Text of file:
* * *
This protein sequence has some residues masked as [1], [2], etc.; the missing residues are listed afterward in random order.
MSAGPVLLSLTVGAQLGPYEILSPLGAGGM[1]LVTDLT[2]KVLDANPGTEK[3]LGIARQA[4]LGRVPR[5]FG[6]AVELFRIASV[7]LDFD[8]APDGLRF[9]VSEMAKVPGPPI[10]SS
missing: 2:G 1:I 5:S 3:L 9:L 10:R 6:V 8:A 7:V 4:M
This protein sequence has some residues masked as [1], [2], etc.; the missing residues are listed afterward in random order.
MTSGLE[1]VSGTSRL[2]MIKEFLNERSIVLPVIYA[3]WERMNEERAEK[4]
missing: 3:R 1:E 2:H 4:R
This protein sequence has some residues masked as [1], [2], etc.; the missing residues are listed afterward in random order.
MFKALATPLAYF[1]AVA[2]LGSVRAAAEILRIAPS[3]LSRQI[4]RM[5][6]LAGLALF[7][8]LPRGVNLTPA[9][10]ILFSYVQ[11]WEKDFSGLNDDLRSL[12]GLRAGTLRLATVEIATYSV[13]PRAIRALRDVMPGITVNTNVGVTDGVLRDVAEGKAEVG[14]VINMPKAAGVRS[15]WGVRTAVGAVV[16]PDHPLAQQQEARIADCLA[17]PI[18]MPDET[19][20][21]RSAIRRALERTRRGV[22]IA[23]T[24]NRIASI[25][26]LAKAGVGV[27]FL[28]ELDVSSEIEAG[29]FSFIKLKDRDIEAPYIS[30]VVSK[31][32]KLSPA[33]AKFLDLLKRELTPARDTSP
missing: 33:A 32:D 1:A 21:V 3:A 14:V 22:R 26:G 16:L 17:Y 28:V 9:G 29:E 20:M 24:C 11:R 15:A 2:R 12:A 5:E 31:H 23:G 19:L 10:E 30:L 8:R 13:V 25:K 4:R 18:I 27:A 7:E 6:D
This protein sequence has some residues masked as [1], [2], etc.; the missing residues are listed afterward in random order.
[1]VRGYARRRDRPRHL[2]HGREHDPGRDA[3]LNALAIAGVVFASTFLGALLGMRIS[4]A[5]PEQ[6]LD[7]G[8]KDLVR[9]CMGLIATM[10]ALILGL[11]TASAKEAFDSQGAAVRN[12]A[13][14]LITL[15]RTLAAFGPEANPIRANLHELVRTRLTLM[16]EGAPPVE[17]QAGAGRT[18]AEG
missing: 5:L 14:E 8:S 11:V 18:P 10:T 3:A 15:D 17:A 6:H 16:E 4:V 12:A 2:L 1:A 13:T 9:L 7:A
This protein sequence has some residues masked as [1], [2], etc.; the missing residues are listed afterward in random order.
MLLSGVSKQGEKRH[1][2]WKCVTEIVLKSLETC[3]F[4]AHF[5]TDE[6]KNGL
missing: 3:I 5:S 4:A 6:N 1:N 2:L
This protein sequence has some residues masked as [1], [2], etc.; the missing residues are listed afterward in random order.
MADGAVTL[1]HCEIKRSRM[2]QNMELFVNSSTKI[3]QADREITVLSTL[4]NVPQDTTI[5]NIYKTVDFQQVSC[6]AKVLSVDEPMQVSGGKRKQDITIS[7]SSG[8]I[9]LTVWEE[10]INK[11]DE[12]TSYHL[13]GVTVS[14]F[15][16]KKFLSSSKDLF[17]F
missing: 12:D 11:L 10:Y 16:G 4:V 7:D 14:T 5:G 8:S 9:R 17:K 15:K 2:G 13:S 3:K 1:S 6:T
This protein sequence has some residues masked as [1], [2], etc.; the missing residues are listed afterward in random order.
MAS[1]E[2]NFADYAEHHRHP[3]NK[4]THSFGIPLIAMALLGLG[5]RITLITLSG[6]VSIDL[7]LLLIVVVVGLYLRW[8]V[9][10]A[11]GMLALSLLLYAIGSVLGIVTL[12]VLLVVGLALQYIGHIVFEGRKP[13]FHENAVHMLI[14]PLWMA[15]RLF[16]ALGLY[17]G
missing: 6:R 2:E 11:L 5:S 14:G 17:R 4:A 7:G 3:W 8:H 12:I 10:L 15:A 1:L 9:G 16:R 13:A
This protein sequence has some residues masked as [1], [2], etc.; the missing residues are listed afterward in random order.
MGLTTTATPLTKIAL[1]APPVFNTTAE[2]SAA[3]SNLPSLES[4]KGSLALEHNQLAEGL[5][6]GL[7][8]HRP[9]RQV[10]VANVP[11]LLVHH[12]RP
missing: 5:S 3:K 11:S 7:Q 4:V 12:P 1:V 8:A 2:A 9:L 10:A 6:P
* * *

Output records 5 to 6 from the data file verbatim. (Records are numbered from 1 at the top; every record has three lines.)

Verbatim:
This protein sequence has some residues masked as [1], [2], etc.; the missing residues are listed afterward in random order.
MLLSGVSKQGEKRH[1][2]WKCVTEIVLKSLETC[3]F[4]AHF[5]TDE[6]KNGL
missing: 3:I 5:S 4:A 6:N 1:N 2:L
This protein sequence has some residues masked as [1], [2], etc.; the missing residues are listed afterward in random order.
MADGAVTL[1]HCEIKRSRM[2]QNMELFVNSSTKI[3]QADREITVLSTL[4]NVPQDTTI[5]NIYKTVDFQQVSC[6]AKVLSVDEPMQVSGGKRKQDITIS[7]SSG[8]I[9]LTVWEE[10]INK[11]DE[12]TSYHL[13]GVTVS[14]F[15][16]KKFLSSSKDLF[17]F
missing: 12:D 11:L 10:Y 16:G 4:V 7:D 14:T 5:G 8:S 9:R 17:K 15:K 2:G 13:S 3:K 1:S 6:T